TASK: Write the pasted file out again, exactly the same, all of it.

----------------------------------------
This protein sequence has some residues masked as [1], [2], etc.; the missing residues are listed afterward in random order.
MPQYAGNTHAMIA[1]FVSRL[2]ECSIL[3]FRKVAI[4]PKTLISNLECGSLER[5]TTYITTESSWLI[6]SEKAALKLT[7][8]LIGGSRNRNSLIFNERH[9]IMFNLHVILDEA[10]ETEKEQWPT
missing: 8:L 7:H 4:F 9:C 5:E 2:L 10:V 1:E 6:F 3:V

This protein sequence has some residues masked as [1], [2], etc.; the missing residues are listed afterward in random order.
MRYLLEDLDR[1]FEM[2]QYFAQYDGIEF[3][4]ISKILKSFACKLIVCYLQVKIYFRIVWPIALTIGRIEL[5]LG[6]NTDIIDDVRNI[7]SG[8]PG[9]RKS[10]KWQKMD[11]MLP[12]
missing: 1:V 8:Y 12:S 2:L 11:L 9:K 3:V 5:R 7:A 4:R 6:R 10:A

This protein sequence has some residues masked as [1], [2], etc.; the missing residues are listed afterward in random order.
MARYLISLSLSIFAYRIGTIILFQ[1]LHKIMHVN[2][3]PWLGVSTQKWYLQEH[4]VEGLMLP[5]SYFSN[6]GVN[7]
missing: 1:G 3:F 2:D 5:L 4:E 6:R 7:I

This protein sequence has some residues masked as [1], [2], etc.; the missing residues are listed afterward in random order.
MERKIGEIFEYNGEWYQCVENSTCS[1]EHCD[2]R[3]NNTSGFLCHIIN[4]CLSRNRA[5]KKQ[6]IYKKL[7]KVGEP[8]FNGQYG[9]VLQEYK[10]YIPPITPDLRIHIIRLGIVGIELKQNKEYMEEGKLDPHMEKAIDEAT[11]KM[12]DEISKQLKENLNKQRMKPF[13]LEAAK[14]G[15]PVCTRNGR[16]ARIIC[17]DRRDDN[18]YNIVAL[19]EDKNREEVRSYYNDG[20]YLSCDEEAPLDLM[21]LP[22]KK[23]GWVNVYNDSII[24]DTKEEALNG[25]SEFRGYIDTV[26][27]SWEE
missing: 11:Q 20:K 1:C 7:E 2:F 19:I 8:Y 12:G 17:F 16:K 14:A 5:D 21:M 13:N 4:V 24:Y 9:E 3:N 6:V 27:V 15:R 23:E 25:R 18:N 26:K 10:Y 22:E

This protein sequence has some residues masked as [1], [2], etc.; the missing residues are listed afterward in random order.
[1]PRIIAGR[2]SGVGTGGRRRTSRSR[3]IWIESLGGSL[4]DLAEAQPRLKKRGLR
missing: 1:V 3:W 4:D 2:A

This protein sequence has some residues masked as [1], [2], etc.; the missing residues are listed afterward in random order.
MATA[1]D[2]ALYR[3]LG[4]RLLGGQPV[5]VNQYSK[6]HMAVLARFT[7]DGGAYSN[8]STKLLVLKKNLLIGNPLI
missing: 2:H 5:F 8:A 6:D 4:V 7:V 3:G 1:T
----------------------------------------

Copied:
This protein sequence has some residues masked as [1], [2], etc.; the missing residues are listed afterward in random order.
MPQYAGNTHAMIA[1]FVSRL[2]ECSIL[3]FRKVAI[4]PKTLISNLECGSLER[5]TTYITTESSWLI[6]SEKAALKLT[7][8]LIGGSRNRNSLIFNERH[9]IMFNLHVILDEA[10]ETEKEQWPT
missing: 8:L 7:H 4:F 9:C 5:E 2:L 10:V 1:E 6:F 3:V

This protein sequence has some residues masked as [1], [2], etc.; the missing residues are listed afterward in random order.
MRYLLEDLDR[1]FEM[2]QYFAQYDGIEF[3][4]ISKILKSFACKLIVCYLQVKIYFRIVWPIALTIGRIEL[5]LG[6]NTDIIDDVRNI[7]SG[8]PG[9]RKS[10]KWQKMD[11]MLP[12]
missing: 1:V 8:Y 12:S 2:L 11:L 9:K 3:V 5:R 7:A 4:R 6:R 10:A

This protein sequence has some residues masked as [1], [2], etc.; the missing residues are listed afterward in random order.
MARYLISLSLSIFAYRIGTIILFQ[1]LHKIMHVN[2][3]PWLGVSTQKWYLQEH[4]VEGLMLP[5]SYFSN[6]GVN[7]
missing: 1:G 3:F 2:D 5:L 4:E 6:R 7:I

This protein sequence has some residues masked as [1], [2], etc.; the missing residues are listed afterward in random order.
MERKIGEIFEYNGEWYQCVENSTCS[1]EHCD[2]R[3]NNTSGFLCHIIN[4]CLSRNRA[5]KKQ[6]IYKKL[7]KVGEP[8]FNGQYG[9]VLQEYK[10]YIPPITPDLRIHIIRLGIVGIELKQNKEYMEEGKLDPHMEKAIDEAT[11]KM[12]DEISKQLKENLNKQRMKPF[13]LEAAK[14]G[15]PVCTRNGR[16]ARIIC[17]DRRDDN[18]YNIVAL[19]EDKNREEVRSYYNDG[20]YLSCDEEAPLDLM[21]LP[22]KK[23]GWVNVYNDSII[24]DTKEEALNG[25]SEFRGYIDTV[26][27]SWEE
missing: 11:Q 20:K 1:C 7:E 2:F 19:I 8:Y 12:G 17:F 16:K 14:A 5:D 21:M 13:N 4:V 24:Y 9:E 3:N 6:V 27:V 15:R 23:E 25:R 18:N 26:K 10:Y 22:E

This protein sequence has some residues masked as [1], [2], etc.; the missing residues are listed afterward in random order.
[1]PRIIAGR[2]SGVGTGGRRRTSRSR[3]IWIESLGGSL[4]DLAEAQPRLKKRGLR
missing: 1:V 3:W 4:D 2:A

This protein sequence has some residues masked as [1], [2], etc.; the missing residues are listed afterward in random order.
MATA[1]D[2]ALYR[3]LG[4]RLLGGQPV[5]VNQYSK[6]HMAVLARFT[7]DGGAYSN[8]STKLLVLKKNLLIGNPLI
missing: 2:H 5:F 8:A 6:D 4:V 7:V 3:G 1:T